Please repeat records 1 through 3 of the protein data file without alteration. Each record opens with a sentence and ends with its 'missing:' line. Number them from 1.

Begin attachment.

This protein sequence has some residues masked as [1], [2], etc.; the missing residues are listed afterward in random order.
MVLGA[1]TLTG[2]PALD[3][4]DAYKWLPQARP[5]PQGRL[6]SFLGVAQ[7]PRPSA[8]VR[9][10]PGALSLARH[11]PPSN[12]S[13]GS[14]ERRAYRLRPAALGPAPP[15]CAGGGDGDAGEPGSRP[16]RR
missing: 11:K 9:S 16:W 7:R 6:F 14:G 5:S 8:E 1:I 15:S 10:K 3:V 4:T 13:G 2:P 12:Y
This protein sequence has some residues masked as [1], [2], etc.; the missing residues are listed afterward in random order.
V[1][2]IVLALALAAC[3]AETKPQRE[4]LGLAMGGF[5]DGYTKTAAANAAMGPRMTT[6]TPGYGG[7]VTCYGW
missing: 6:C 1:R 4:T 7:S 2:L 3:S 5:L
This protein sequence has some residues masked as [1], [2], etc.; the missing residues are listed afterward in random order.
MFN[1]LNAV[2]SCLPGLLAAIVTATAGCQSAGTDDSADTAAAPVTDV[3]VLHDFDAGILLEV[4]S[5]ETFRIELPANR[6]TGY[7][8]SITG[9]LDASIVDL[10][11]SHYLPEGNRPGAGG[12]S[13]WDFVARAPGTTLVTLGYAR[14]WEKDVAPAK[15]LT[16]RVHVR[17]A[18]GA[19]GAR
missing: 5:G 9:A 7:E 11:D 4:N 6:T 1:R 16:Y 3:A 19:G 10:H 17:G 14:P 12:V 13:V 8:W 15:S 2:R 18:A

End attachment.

This protein sequence has some residues masked as [1], [2], etc.; the missing residues are listed afterward in random order.
MVLGA[1]TLTG[2]PALD[3][4]DAYKWLPQARP[5]PQGRL[6]SFLGVAQ[7]PRPSA[8]VR[9][10]PGALSLARH[11]PPSN[12]S[13]GS[14]ERRAYRLRPAALGPAPP[15]CAGGGDGDAGEPGSRP[16]RR
missing: 11:K 9:S 16:W 7:R 6:F 14:G 5:S 8:E 1:I 15:S 10:K 3:V 4:T 13:G 2:P 12:Y
This protein sequence has some residues masked as [1], [2], etc.; the missing residues are listed afterward in random order.
V[1][2]IVLALALAAC[3]AETKPQRE[4]LGLAMGGF[5]DGYTKTAAANAAMGPRMTT[6]TPGYGG[7]VTCYGW
missing: 6:C 1:R 4:T 7:S 2:L 3:S 5:L
This protein sequence has some residues masked as [1], [2], etc.; the missing residues are listed afterward in random order.
MFN[1]LNAV[2]SCLPGLLAAIVTATAGCQSAGTDDSADTAAAPVTDV[3]VLHDFDAGILLEV[4]S[5]ETFRIELPANR[6]TGY[7][8]SITG[9]LDASIVDL[10][11]SHYLPEGNRPGAGG[12]S[13]WDFVARAPGTTLVTLGYAR[14]WEKDVAPAK[15]LT[16]RVHVR[17]A[18]GA[19]GAR
missing: 5:G 9:A 7:E 11:D 4:N 6:T 1:R 16:Y 3:A 19:G 10:H 17:G 14:P 12:V 13:V 8:W 15:S 2:R 18:A